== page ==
Bankruptcy exemptions at work — Tools

“It takes money to make money,” goes the old saying.

For many people, making a living requires specialized equipment as well. Can’t imagine a dentist without a drill!

Fortunately laws have recognized for decades that debtors should not be stripped of the very tools they need to make the money needed to survive. As a result, nearly every state as well as the federal government has an allowance for the “tools of the trade” that debtors need to keep to get back on their feet in the money-making working world.

Under current federal law, each debtor may keep (“exempt”) up to $2175 in tools of their trade. The notion of a “tool” is loosely interpreted, and can include say, the law books of a bankrupt lawyer.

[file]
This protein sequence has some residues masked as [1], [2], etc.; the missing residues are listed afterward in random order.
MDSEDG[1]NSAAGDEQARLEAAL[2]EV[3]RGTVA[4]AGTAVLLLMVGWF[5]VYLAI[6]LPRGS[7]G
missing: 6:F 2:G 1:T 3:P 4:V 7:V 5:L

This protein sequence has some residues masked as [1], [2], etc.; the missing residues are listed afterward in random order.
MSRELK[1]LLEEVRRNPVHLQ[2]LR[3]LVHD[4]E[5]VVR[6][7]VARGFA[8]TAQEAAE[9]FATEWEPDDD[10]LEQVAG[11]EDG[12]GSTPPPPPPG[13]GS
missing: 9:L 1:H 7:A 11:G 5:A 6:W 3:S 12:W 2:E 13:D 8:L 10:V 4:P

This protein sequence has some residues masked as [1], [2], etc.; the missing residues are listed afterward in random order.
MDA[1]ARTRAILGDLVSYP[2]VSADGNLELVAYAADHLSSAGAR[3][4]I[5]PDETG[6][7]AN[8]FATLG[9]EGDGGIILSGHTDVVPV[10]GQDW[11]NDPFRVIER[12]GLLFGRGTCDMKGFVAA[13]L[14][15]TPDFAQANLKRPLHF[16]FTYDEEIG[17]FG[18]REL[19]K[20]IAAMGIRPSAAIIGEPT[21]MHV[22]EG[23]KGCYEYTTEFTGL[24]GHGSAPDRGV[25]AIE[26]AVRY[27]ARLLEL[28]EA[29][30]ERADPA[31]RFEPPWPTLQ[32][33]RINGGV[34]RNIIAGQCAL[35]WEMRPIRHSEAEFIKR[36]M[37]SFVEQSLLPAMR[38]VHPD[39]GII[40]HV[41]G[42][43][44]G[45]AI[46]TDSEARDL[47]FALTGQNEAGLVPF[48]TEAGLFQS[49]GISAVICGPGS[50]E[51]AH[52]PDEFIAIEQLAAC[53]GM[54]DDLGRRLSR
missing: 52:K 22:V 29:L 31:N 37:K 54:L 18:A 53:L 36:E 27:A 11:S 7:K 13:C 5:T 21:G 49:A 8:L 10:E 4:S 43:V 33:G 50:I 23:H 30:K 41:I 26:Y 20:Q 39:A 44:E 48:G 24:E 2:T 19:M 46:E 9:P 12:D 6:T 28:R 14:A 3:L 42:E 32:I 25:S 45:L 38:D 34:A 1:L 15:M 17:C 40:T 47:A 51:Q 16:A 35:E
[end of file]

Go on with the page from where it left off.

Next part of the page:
New Hampshire state law is even a little bit more generous — the Granite State allowance for tools is $5000 for debtors filing for bankruptcy there.

Typically, Massachusetts state law is the most miserly, with an exemption limit on tools of only $500. This means that most Massachusetts debtors contemplating bankruptcy will probably want to stick with using the federal list of exemptions if it is at all possible to do so.

If you are at all confused about which list of exemptions apply to your situation, a call to a bankruptcy lawyer can probably get you a quick answer.

 

By Doug Beaton

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